We aimed to investigate the role of bone scintigraphy (BS) in the diagnosis of rheumatoid arthritis (RA) as a supplement to the 2010 American College of Rheumatology (ACR)/European League Against Rheumatism (EULAR) criteria. A total of 156 patients who underwent BS with screening laboratory to confirm RA were enrolled. We divided them into two groups according to the presence of arthritis upon the first physical examination, and evaluated the diagnostic validity of BS as an independent (BS only) or assistant diagnostic tool using the 2010 criteria (BS-assisted). Seventy-five patients had active arthritis (Group I), while the remaining 81 patients did not (Group II). Among them, 56 patients in group I and 5 patients in group II were finally classified as RA. In the group I patients who were eligible for application of the 2010 criteria, the sensitivity of the BS only and BS-assisted diagnosis was not superior to that of the 2010 criteria. However, BS-assisted diagnosis showed high positive prediction values in group I patients with 2010 criteria score < 6 and group II patients. Therefore, BS is still helpful to detect RA even after the introduction of the 2010 criteria, especially among patients who do not satisfy the 2010 criteria as well as those who are ineligible for the 2010 criteria due to dubitable arthritis at clinical presentation.
Graphical Abstract
PMCID: PMC3923998  PMID: 24550646
Arthritis, Rheumatoid; 2010 ACR/EULAR Classification Criteria; Bone Scintigraphy
10.  A Case of Endobronchial Aspergilloma Associated with Foreign Body in Immunocompetent Patient without Underlying Lung Disease 
Aspergillus causes a variety of clinical syndromes in the lung including tracheobronchial aspergillosis, invasive aspergillosis, chronic necrotizing pulmonary aspergillosis, allergic bronchopulmonary aspergillosis, and aspergilloma. Aspergilloma usually results from ingrowths of colonized Aspergillus in damaged bronchial tree, pulmonary cyst or cavities of patients with underlying lung diseases. There are a few reports on endobronchial aspergilloma without underlying pulmonary lesion. We have experienced a case of endobronchial aspergilloma associated with foreign body developed in an immunocompetent patient without underlying lung diseases. A 59-year-old man is being hospitalized with recurring hemoptysis for 5 months. X-ray and computed tomography scans of chest showed a nodular opacity in superior segment of left lower lobe. Fiberoptic bronchoscopy revealed an irregular, mass-like, brownish material which totally obstructed the sub-segmental bronchus and a foreign body in superior segmental bronchus of the lower left lobe. Histopathologic examinations of biopsy specimen revealed fungal hyphae, characteristic of Aspergillus species.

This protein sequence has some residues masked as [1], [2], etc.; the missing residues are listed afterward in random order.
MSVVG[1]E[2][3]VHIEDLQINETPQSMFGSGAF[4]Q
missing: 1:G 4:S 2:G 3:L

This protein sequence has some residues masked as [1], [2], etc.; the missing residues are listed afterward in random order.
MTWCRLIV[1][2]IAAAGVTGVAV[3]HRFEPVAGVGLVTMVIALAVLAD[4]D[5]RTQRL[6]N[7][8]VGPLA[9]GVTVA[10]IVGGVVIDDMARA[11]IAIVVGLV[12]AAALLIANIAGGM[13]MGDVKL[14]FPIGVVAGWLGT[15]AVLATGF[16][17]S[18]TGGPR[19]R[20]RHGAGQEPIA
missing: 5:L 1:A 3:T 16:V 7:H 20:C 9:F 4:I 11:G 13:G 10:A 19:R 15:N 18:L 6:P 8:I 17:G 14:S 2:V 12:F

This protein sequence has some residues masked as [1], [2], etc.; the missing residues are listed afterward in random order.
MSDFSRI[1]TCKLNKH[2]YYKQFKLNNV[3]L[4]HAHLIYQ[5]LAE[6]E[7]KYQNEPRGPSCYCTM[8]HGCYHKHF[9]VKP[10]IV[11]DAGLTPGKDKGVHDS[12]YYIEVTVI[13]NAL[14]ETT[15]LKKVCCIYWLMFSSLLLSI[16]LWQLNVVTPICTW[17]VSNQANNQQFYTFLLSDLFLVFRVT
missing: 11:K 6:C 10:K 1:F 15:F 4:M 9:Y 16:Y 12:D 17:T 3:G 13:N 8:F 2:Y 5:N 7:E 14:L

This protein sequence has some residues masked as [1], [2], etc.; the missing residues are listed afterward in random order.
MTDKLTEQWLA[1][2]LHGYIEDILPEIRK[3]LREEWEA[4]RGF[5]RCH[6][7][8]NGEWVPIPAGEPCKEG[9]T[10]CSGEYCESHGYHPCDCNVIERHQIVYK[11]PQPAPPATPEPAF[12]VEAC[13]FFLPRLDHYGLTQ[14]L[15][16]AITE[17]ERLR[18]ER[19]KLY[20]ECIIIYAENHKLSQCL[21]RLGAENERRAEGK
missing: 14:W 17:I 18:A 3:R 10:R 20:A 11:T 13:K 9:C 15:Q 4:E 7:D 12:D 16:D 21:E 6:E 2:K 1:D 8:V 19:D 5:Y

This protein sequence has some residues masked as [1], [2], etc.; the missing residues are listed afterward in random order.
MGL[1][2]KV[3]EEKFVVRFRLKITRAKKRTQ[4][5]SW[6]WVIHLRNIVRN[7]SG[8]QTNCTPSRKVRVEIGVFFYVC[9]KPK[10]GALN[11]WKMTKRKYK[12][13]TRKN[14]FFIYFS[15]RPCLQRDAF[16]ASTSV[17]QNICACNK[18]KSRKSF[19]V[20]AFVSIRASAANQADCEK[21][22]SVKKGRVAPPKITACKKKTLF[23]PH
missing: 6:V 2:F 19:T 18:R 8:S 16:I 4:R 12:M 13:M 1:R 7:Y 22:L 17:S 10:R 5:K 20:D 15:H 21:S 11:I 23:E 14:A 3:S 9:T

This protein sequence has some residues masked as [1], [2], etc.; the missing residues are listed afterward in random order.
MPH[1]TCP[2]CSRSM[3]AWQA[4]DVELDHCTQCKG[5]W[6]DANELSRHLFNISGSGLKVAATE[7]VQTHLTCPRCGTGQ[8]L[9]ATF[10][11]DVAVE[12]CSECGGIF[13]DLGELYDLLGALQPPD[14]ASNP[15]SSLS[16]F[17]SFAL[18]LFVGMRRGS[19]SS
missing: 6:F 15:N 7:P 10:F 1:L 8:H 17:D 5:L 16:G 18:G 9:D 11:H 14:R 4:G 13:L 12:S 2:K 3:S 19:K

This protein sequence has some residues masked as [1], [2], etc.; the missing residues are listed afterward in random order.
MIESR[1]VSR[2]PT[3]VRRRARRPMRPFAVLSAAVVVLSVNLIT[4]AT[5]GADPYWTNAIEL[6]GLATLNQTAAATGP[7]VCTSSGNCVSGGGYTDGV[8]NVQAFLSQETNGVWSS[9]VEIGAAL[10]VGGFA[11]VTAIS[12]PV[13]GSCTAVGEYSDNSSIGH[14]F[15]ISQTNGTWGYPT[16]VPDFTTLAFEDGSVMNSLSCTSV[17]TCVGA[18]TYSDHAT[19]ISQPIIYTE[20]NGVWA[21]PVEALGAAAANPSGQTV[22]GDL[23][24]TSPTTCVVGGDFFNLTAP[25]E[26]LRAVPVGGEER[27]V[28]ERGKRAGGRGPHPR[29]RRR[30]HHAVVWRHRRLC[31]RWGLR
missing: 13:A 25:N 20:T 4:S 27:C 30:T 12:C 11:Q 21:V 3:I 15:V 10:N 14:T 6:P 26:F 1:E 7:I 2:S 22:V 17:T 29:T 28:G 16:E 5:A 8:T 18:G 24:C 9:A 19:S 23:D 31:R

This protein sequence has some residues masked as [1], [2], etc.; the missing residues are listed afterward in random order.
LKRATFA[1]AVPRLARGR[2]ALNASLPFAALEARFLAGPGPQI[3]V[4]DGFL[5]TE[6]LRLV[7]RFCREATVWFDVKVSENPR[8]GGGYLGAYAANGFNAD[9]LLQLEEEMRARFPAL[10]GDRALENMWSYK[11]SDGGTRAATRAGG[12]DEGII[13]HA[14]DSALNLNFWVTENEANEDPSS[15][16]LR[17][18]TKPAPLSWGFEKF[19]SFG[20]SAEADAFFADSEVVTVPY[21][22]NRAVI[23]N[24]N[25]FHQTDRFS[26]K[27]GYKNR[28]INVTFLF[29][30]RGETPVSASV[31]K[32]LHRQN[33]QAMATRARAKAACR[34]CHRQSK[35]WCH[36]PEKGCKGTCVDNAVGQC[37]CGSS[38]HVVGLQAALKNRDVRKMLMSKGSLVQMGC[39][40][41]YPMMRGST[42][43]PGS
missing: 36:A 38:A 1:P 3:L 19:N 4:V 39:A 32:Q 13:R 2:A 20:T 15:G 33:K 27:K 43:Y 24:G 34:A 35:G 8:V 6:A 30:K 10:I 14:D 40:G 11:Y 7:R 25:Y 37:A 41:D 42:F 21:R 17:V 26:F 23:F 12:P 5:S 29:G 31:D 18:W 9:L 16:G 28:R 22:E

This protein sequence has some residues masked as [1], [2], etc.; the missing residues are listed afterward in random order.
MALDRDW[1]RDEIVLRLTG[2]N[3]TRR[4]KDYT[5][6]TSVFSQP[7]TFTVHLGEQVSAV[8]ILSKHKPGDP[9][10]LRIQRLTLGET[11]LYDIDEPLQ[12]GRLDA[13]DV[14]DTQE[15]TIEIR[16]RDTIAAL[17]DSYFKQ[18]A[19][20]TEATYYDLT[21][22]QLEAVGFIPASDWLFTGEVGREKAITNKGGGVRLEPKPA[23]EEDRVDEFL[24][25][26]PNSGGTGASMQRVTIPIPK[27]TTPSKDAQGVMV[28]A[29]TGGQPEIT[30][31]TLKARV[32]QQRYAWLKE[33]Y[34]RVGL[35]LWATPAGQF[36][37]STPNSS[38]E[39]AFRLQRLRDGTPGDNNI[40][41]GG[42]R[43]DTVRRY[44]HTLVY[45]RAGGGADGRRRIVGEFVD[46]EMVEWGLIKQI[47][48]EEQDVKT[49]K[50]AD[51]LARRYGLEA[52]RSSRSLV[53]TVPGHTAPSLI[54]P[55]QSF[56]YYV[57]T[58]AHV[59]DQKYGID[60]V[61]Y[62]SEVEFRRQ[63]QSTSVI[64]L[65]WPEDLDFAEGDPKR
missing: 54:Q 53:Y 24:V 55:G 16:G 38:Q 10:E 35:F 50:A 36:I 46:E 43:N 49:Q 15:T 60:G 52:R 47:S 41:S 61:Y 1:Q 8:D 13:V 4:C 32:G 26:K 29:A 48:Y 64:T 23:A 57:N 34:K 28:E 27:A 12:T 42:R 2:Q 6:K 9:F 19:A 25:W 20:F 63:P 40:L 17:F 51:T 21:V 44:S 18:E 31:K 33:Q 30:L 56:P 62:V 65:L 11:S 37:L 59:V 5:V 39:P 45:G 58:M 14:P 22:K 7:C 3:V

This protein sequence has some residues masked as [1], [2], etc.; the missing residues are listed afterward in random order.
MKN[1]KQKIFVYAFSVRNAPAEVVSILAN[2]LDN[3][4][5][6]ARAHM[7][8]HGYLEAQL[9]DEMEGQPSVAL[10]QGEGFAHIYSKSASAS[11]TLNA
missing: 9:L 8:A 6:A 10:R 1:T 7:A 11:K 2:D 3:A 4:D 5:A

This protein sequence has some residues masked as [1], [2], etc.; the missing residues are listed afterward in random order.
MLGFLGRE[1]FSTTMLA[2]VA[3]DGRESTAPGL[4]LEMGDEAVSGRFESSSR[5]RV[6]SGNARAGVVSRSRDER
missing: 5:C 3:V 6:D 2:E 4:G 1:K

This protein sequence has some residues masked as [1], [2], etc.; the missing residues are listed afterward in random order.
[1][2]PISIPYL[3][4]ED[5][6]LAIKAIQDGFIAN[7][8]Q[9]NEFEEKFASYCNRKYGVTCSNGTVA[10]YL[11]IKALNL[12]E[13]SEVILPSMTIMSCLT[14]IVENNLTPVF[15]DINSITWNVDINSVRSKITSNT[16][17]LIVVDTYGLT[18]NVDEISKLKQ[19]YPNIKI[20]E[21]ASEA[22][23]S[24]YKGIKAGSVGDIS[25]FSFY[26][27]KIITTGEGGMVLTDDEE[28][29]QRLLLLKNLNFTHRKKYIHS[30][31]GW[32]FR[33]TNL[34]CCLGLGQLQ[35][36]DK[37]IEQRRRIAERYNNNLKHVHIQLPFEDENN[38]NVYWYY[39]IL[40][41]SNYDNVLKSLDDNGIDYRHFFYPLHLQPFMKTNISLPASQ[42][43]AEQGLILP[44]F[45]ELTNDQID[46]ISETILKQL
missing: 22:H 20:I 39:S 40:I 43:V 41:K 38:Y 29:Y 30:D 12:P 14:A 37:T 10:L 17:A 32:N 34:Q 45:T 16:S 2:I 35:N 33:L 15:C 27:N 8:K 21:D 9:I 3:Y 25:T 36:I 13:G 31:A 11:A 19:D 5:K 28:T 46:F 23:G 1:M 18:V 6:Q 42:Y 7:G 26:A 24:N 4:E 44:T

PMCID: PMC3672416  PMID: 23750172
Aspergillosis; Foreign Bodies; Immunocompetence
11.  Association of a functional IRF7 variant with systemic lupus erythematosus 
Arthritis and Rheumatism  2011;63(3):749-754.
Previous genome wide association study conducted in a population of European ancestry identified rs4963128, a KIAA1542 SNP 23kb telomeric to IRF7, in strong association with SLE. This study was undertaken to investigate whether genetic polymorphism within IRF7 is a risk factor for the development of SLE.
We genotyped one KIAA1542 SNP rs4963128 and one IRF7 SNP rs1131665 (Q412R) in an Asian population (cases vs. controls: 1302 vs.1479) to assess their association with SLE using custom-designed Beadstation Infinium II platform (Illumina). Subsequently, rs1131665 was further genotyped in independent panels of Chinese (528 vs.527), European American (EA) (446 vs.461) and African American (AA) (159 vs.115) by Taqman genotyping assay to seek confirmation of association in various ethnic groups. Luciferase reporter assay was used to assess the effect of Q412R polymorphism on the activation of IRF7.
Consistent association of rs1131665 (Q412R) with SLE was identified in Asian, EA and AA populations (case vs. control: 2435 vs. 2582; Pmeta = 6.18×10−6, OR = 1.42[1.22–1.65]). Expression of IRF7 412Q risk allele resulted in a 2-fold increase in ISRE transcriptional activity compared with expression of IRF7 412R (P = 0.0003), suggesting IRF7 412Q confers elevated IRF7 activity and may therefore affect downstream IFN pathway.
We showed that the major allele of a nonsynonymous SNP rs1131665 (412Q) in IRF7 confers elevated IRF7 activation and predisposes to the development of SLE in multiple ethnic groups. This result provides direct genetic evidence supporting IRF7 may be a risk gene for human SLE.
PMCID: PMC3063317  PMID: 21360504
12.  Association of Genetic Variants in Complement Factor H and Factor H-Related Genes with Systemic Lupus Erythematosus Susceptibility 
PLoS Genetics  2011;7(5):e1002079.